Print Email Facebook Twitter Release Share Font Size: A A A A
Health sciences class
Students talk to Russian-speaking patients
Friday, Feb. 17, 2012
By Doug Nadvornick, WSU Spokane
SPOKANE, Wash. - Communication is an important part of any visit to a hospital or clinic. If a health care provider can't understand what a patient is saying - or vice versa - an appointment probably won't go well.
Especially sensitive to this difficulty is Dan Topping, clinical assistant professor in the WWAMI medical program at Washington State University Spokane. The family practice physician - now a full-time instructor - speaks Russian and has cared for Russian-speaking patients for much of his clinical career.
Bridging cultural barrier too
When he moved from Pullman to Spokane in 2010, Topping learned that Spokane has a large Slavic population. Many of those people emigrated from countries that were part of the former Soviet Union, and they speak little or no English.
Their ability to communicate with their health care providers can sometimes be limited, even with English-speaking relatives as go-betweens.
Apart from the language barrier, there also is a cultural obstacle.
"There are a lot of misconceptions about Russian-speaking people,” said Topping, who served as an interpreter in the military and is married to a Russian woman. "Back in the '80s, we had these movies that portrayed them as evil communists. Now they're portrayed as Russian mafia, gangsters.
"It just seemed natural to me, when I came up here, to create something that would help bridge that gap between the health care campus that we have here and that community," he said.
Videos portray sample scenarios
Topping is creating a one-credit elective class - scheduled to start in the fall - for health sciences students on the Riverpoint Campus who want to learn how to communicate more effectively with their Russian-speaking patients. The course will include lessons about Slavic culture as well as basic language instruction.
Topping has created about a dozen short videos with the help of native Russian-speaking students who volunteered their time.
"I wrote these little scenarios that show a patient and provider discourse. They're kind of dramatic," he said. "I did that for two reasons: to make it interesting and to allow you to hear the questions a patient might be asked in a certain situation."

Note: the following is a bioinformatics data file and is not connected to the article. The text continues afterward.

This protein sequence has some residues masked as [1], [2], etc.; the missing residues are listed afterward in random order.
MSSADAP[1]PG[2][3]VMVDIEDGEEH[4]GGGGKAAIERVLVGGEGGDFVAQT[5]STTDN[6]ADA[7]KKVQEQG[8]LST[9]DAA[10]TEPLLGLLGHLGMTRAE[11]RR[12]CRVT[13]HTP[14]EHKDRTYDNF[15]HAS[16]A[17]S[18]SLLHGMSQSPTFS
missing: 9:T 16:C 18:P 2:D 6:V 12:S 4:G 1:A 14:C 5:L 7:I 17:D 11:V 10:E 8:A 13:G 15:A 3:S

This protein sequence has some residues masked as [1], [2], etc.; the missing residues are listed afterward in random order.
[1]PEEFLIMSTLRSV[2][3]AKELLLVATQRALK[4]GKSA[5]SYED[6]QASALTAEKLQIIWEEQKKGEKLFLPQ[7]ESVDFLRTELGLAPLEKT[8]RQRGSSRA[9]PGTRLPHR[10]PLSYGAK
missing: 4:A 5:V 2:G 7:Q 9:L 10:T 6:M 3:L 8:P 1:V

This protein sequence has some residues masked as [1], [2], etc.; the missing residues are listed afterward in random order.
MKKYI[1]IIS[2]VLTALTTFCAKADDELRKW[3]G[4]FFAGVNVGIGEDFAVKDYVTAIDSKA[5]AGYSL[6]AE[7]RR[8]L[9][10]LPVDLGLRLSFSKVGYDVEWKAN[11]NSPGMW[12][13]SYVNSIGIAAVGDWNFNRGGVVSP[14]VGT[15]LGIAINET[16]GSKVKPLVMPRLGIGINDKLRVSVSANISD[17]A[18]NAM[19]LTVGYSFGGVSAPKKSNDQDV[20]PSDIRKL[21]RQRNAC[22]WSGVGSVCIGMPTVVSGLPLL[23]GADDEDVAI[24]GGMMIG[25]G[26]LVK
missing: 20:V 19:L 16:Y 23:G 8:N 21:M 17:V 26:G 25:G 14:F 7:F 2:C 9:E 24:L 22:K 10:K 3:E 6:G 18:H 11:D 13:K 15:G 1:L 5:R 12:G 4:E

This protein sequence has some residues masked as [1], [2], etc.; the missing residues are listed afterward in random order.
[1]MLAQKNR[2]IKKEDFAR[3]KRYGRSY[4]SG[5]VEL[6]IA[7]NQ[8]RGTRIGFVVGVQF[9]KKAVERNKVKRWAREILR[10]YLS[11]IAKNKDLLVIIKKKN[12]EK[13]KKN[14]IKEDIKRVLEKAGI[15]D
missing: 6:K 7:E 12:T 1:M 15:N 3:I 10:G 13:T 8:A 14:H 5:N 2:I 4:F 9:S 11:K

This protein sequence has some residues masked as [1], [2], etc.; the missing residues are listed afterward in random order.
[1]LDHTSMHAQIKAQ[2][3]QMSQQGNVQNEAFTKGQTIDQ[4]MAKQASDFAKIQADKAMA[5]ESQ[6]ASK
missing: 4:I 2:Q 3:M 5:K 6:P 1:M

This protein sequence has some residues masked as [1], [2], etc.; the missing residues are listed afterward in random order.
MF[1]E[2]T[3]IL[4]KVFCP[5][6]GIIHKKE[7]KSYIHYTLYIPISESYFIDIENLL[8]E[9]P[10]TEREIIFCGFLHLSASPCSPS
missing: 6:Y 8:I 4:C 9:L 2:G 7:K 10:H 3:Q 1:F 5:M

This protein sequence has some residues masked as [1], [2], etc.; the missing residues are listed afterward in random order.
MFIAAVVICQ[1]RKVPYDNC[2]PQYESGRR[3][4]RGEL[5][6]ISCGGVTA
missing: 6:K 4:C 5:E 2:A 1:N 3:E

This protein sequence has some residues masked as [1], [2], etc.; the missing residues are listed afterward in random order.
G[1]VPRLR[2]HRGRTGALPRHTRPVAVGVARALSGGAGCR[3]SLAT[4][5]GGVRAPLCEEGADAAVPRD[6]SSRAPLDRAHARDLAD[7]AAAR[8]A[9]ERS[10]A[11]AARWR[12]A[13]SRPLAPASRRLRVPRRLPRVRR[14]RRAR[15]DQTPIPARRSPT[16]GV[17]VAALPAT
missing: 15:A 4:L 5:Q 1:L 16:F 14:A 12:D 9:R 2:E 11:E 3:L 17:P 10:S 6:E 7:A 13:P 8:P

The dialogue in the videos in entirely in Russian, though Topping includes English subtitles.
Language competency can lead to healthier patients
Topping said his class will not only improve communication between health care providers and their Slavic patients, it may also have health benefits.
"The evidence is out there that having the ability to speak the language of the patient and having some cultural competency improves patient adherence" with a provider's plan of care, he said.
WSU assistant professor of nursing Catherine Van Son is collaborating with Topping. She also works with Russian-speaking patients, especially older adults.
"In my experience, making the effort to say simple words in the patient's language, no matter how poorly they are said, facilitates trust," she said. "Saying 'hello,' 'thank you,' 'goodbye' in your patient's language takes no time or money. But I contend that this is one of the most effective interventions for providers to implement."
A draw for patients
Those doctors and nurses who make the effort may find themselves rewarded with a steady stream of patients.
When Topping was an obstetrics fellow in South Carolina early in his medical career, news spread that he spoke Russian.
"There was a pretty significant population of Ukrainian patients," he said. "Word got out and they gravitated toward me; I had a pretty significant practice with Russian-speaking patients.
"I found it made a big difference,” he said. "It put their minds at ease and made it easier to get things done and communicate with those patients."